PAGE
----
Beyond our dedication to providing consumers with cost-competitive, reliable and transparent credit, Advance America has a steadfast commitment to responsible lending and regulatory compliance. We operate within a complicated framework of federal and state regulations, governing everything from disclosure requirements to truth in advertising to debt collection practices. We support regulating similar products by the same standards, so that all lenders operate on a level playing field and so that consumers are protected and empowered in their financial decision-making. We welcome all opportunities to work with legislators and regulators to explore innovative policies that preserve consumers’ access to critical credit options, while also providing substantial consumer protections.

Any credit product can be misused and abused, and every industry has good actors and bad actors. In our conversations with Consumer Finance Protection Bureau (CFPB) Director Richard Cordray and his staff, as well as with numerous officials at every level of government, we emphasize the need to shine a light on the practices of illegal, unregulated lenders. Many of these lenders operate primarily online, flouting state and federal law. They offer none of the consumer protections afforded by regulated lenders like Advance America, and they exploit consumers, from repeated withdrawals from borrowers’ bank accounts to attempts to scam and coerce payments from consumers who either never actually borrowed or already repaid their loans.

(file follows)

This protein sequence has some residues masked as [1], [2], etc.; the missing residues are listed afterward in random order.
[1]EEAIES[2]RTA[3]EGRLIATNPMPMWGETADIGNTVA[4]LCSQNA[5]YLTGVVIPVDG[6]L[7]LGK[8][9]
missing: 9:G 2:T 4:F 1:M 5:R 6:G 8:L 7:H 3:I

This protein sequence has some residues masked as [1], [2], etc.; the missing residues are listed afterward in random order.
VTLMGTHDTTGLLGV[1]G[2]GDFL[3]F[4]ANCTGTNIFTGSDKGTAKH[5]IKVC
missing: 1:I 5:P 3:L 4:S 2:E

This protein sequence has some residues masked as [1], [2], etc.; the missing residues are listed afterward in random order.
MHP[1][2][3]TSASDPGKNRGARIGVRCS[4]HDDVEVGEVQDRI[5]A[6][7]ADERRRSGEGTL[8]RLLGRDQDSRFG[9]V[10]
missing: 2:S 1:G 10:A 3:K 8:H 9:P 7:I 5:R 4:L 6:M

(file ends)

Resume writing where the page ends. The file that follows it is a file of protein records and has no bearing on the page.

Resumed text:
Unfortunately, an unintended consequence of state regulations banning storefront payday lending is that consumers are left with few options beyond these risky, illegal online lenders. A number of states, including Oregon and Washington, have reported significant increases in complaints against online lenders after restricting storefront payday lending. Advance America, meanwhile, was the subject of only about 100 complaints filed with state regulators in 2011 – out of 10.5 million transactions.

We need to acknowledge and differentiate between these good and bad actors. There is a place for regulated short-term credit, and in today’s economy consumers need it more than ever. Lawmakers and regulators should focus on addressing the multitude of illegal lenders and ensuring that lawful lenders operate in a fairly regulated, competitive and innovative marketplace. Only then can we guarantee that all Americans have access to the credit options and the consumer protections they need to safely and responsibly borrow.


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Always welcome to hear a point of view from someone within the financial industry that isn’t totally hostile to regulation.

Posted by Mathene | Report as abusive

Just before apply those regulations make sure to read all. source: lightning loans

Posted by BenStud | Report as abusive

Despite the negative press that payday loans get, we do have to remember they are there due to demand. Not everyone can get credit extended to them through banks, but they still need somewhere to go in a financial emergency. As long as the loans are regulated by law, like with payday loans in Toronto then there is no reason that they shouldn’t be available to those who need them.

Posted by EdTurlti | Report as abusive